Issue 56 - Article 13

National NGOs and the cluster approach: the 'authority of format'

January 11, 2013
Matthew Serventy
A meeting of the logistics cluster in Haiti

Numerous evaluations have highlighted the poor engagement of national and local NGOs within clusters, listing practical concerns such as language, staffing and logistics barriers, but often without a thorough analysis of why national NGOs do not engage, or what their motivations are when they do. Two questions arise. If we focus on the motivating forces behind engagement, can we build better cluster relations with national NGO partners? And by creating a prescriptive format of participation, such as the cluster approach, have we actually created a barrier to true partnership? My research on cluster partner national NGOs from Somalia, Zimbabwe, Myanmar and Kyrgyzstan reveals common general trends as well as specific contextual motivations.

Patterns and motivations of engagement

Where clusters have been operating for some time (six months to two years in this study), national NGOs reported being members of taskforces and co-chairing sub-clusters, and most described their level of involvement as very high. In the initial post-crisis period the number of participating national NGOs is generally low as awareness of the cluster system in general is low. Over time, clusters can diverge from their original intentions and may lose impetus. Conversely, the longer the cluster survives the greater the level of national NGO participation, both in numbers represented and in the depth of engagement, to the point where some NGOs expressed a desire for the clusters to continue as a permanent coordination tool.

Motivations for engagement include both what national NGOs can receive from the cluster and what they can provide, as their contextual advice ensures that populations can be reached efficiently. Information exchange was cited as an important motivation; it is important to let outsiders know what your national NGO is doing, while also keeping track of what activities others, in particular international agencies, are undertaking. Workshops and other training events become motivations to continue to engage, as well as possible avenues for material and financial assistance or technical advice. The study found some gently expressed negative comments about international technical experts importing ideas into a local context – ‘most of the experts, they have experience … but the region is totally different, and that’s why they were having problems understanding the situation’. Respondent in Kyrgyzstan.

Although funding was cited as a key motivation for joining a cluster, respondents unanimously reported that trying to access funding through the clusters was not working, and that national NGOs are expected to contribute information to funding appeals without necessarily seeing the benefits. The Central Emergency Response Fund (CERF) specifically excludes national NGOs from applying for money directly, and the issue of funding needs to be handled more transparently by all parties. As always money equals power, and the funding power stays firmly in the hands of international agencies.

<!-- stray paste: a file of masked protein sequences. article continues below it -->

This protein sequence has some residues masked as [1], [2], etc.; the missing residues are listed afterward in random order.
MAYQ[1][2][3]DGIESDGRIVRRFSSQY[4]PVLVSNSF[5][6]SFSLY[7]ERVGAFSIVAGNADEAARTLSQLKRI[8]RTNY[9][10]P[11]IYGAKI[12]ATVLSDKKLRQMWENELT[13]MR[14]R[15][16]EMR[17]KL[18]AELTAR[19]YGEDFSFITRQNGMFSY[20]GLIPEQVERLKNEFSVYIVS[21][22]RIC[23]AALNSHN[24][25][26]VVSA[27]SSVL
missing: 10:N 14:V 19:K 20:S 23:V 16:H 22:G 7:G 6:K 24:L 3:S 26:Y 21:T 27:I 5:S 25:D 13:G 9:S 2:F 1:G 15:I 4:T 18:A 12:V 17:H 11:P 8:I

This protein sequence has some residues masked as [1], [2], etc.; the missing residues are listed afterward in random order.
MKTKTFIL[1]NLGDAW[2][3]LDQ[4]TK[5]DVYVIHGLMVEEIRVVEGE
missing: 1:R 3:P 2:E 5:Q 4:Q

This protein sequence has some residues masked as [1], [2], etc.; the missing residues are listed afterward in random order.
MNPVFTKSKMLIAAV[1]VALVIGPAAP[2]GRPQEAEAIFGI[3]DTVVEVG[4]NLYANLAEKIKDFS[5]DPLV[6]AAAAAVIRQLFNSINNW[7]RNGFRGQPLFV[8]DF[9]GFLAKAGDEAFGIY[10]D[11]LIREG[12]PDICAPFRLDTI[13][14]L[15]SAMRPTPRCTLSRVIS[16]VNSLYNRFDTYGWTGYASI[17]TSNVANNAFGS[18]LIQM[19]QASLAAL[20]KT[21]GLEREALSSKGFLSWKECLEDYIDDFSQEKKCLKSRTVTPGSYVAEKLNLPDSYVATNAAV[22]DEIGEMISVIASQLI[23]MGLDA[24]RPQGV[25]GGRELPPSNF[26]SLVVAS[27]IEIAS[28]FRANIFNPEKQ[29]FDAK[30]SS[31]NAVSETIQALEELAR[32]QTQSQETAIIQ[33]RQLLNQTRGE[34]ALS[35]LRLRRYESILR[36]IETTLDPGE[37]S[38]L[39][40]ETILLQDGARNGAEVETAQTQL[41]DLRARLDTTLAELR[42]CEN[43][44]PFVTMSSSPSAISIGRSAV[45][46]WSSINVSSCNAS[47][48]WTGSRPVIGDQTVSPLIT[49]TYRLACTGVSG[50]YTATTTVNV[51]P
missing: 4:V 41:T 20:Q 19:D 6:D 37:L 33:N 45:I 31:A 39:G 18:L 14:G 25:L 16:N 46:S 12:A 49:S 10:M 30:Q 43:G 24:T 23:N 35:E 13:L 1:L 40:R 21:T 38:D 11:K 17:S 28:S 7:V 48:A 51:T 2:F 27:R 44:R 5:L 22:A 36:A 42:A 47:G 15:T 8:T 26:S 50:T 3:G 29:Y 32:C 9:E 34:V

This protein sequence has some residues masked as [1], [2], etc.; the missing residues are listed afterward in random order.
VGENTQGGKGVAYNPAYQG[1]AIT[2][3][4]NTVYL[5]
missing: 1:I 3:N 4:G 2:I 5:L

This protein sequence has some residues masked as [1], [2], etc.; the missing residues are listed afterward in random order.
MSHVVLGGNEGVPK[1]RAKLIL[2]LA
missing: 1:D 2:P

Personally and professionally, many respondents felt that they had gained significantly from cluster participation as it exposed them to the ‘bigger picture’ in emergency response. Some also found work, and used their participation ‘to tell people about myself and to advertise myself’. Respondent in Kyrgyzstan.

Benefits of engagement

National NGOs described numerous benefits from engaging with the clusters, including networking and an associated sense of legitimacy, knowledge exchange between members and internal changes within NGOs as a result of participation. Emergencies can encourage emergent coordination fora or stimulate the adaptation of existing ones. In Myanmar the NGO network renewed its ‘policy, organisation systems and structure’ after exposure to clusters, and in Zimbabwe NGOs found that ‘partnerships that have developed within the cluster are also growing outside the cluster’.

In Kyrgyzstan, national NGOs coordinated in existing informal networks, but the introduction of the cluster approach made many aware of each other’s work for the first time, revealed their combined power and inspired national and local NGOs to come together in a formal coordination network, as ‘the cluster approach helped local NGOs to get more organised, and get into the one network’. NGOs found that, by banding together, they developed more credibility and legitimacy with their peers, and increased their influence over government decision-making. Developing legitimacy was felt to be an important benefit of cluster participation. In Somalia, one national NGO ‘is now known as an active NGO with a good reputation’, while the cluster also provides an opportunity to establish a track record in financial management.

Another important benefit for national NGOs is knowledge exchange: to the cluster from national NGOs regarding the local context, to national NGOs from international actors and in peer-to-peer exchanges. National NGOs provide details of the political, social and financial context, as well as local solutions, to international cluster members. The international community brings outside ideas, technologies and methods, in particular in management practice. As one representative from a national NGO in Zimbabwe put it: ‘these ideas which we are implementing now we take them from the cluster … we decided … to implement similar ideas following examples that we learnt from the cluster’. This opportunity to check in on each other’s projects and see how others are operating was ‘one of the best experiences from the clusters’, Respondent in Zimbabwe.  yet knowledge exchange is not always successful. In Zimbabwe, for example, a number of national NGOs were left out of workshops provided to identify shortfalls in financial skills, and no follow-up work was done to build capacity in financial management.